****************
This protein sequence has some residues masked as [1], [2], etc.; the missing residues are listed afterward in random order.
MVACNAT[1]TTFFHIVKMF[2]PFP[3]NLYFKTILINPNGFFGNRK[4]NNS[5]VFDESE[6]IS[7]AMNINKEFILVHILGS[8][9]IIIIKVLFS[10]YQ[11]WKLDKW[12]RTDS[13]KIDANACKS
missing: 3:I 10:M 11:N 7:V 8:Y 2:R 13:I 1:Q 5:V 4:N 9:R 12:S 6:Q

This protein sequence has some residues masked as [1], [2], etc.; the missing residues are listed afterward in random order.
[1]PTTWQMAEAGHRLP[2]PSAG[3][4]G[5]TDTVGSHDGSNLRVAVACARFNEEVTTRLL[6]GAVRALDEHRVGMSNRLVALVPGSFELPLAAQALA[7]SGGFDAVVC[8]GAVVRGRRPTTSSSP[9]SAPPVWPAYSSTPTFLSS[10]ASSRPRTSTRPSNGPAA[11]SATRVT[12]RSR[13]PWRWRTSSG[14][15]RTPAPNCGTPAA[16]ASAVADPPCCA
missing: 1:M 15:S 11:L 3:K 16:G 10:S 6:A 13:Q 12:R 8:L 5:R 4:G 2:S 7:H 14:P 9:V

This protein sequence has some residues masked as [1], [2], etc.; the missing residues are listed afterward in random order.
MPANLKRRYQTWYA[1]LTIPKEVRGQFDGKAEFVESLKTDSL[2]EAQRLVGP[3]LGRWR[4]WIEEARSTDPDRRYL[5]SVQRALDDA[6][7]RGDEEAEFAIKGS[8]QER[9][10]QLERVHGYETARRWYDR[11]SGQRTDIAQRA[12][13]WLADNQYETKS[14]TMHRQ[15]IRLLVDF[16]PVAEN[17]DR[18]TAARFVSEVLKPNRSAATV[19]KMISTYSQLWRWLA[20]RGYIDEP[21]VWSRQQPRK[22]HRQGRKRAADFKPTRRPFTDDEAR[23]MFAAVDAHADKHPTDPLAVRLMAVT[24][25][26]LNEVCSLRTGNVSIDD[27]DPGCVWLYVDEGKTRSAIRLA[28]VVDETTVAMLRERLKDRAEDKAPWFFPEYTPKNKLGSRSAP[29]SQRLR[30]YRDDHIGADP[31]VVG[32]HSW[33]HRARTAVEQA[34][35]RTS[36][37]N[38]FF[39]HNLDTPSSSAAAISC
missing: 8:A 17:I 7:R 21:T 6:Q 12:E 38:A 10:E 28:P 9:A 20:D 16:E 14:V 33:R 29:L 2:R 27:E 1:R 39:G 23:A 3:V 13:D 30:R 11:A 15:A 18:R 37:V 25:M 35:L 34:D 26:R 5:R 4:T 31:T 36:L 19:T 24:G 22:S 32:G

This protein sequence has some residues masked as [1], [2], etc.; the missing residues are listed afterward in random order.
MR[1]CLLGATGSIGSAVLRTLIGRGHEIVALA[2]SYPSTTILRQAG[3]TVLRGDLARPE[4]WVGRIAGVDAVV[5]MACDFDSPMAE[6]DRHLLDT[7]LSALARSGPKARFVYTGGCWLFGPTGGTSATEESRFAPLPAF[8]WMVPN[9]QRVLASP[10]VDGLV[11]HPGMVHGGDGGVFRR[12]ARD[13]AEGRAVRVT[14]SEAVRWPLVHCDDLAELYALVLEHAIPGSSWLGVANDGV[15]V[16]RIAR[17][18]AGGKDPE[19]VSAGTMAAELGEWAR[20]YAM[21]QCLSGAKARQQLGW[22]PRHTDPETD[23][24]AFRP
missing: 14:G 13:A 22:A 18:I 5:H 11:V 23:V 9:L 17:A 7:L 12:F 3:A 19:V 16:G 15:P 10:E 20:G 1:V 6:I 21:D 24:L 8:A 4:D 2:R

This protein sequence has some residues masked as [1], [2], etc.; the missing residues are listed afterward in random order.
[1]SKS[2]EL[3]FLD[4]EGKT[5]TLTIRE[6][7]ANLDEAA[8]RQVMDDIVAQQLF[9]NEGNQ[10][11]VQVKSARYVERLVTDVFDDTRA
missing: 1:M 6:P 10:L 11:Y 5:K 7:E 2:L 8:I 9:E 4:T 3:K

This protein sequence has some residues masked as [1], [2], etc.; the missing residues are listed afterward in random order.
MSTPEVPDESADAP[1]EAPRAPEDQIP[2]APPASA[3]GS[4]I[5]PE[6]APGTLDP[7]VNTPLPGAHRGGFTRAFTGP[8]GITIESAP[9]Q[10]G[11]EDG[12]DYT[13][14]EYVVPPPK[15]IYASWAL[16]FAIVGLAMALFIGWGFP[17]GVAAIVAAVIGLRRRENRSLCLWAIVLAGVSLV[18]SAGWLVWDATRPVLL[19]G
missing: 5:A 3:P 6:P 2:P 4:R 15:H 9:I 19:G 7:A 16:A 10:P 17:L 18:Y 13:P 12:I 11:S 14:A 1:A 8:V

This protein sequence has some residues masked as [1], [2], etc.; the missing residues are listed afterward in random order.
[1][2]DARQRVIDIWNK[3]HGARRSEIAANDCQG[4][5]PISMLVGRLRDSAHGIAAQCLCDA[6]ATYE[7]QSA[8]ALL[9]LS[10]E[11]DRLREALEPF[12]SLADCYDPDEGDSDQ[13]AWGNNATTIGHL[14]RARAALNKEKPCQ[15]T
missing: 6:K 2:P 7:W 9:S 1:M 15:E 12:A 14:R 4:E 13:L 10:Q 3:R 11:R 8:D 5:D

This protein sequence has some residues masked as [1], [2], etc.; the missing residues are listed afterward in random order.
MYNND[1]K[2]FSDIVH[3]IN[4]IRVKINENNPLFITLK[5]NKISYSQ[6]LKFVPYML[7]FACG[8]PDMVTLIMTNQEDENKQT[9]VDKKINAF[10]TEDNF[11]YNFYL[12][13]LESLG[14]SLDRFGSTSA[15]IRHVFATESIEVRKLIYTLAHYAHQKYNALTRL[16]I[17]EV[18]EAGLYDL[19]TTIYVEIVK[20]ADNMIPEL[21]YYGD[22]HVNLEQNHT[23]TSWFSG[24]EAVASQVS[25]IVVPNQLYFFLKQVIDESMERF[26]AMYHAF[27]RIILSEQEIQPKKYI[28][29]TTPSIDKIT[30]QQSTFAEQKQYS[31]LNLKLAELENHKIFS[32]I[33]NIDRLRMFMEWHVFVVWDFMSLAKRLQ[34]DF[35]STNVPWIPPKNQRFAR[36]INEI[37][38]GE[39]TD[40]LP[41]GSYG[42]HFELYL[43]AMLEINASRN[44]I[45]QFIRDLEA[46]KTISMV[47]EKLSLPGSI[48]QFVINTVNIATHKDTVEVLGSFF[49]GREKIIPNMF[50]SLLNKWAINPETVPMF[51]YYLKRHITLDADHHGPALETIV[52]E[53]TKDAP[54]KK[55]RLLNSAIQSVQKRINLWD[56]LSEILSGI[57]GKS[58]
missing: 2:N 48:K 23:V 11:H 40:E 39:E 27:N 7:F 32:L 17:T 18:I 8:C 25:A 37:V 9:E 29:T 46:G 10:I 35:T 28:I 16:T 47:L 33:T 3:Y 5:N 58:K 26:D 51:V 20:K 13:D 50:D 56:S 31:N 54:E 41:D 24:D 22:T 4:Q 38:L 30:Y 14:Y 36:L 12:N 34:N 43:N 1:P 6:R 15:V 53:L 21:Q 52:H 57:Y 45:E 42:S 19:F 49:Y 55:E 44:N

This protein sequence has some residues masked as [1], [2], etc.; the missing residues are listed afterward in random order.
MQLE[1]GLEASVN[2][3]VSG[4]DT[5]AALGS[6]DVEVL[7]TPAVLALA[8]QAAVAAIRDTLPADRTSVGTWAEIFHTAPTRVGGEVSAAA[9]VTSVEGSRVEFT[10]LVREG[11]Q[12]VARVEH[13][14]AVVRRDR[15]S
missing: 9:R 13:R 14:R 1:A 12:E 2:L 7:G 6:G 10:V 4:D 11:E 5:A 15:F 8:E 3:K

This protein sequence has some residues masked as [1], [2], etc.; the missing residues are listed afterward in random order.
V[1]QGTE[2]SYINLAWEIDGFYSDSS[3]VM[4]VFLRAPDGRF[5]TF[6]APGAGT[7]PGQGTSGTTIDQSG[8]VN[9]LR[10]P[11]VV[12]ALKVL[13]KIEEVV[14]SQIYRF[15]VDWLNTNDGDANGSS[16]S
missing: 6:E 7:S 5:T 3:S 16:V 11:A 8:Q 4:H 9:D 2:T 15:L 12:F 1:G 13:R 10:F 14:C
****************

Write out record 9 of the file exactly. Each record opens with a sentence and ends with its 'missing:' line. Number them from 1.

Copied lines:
This protein sequence has some residues masked as [1], [2], etc.; the missing residues are listed afterward in random order.
MQLE[1]GLEASVN[2][3]VSG[4]DT[5]AALGS[6]DVEVL[7]TPAVLALA[8]QAAVAAIRDTLPADRTSVGTWAEIFHTAPTRVGGEVSAAA[9]VTSVEGSRVEFT[10]LVREG[11]Q[12]VARVEH[13][14]AVVRRDR[15]S
missing: 9:R 13:R 14:R 1:A 12:E 2:L 7:G 6:G 10:V 4:D 11:E 5:A 15:F 8:E 3:K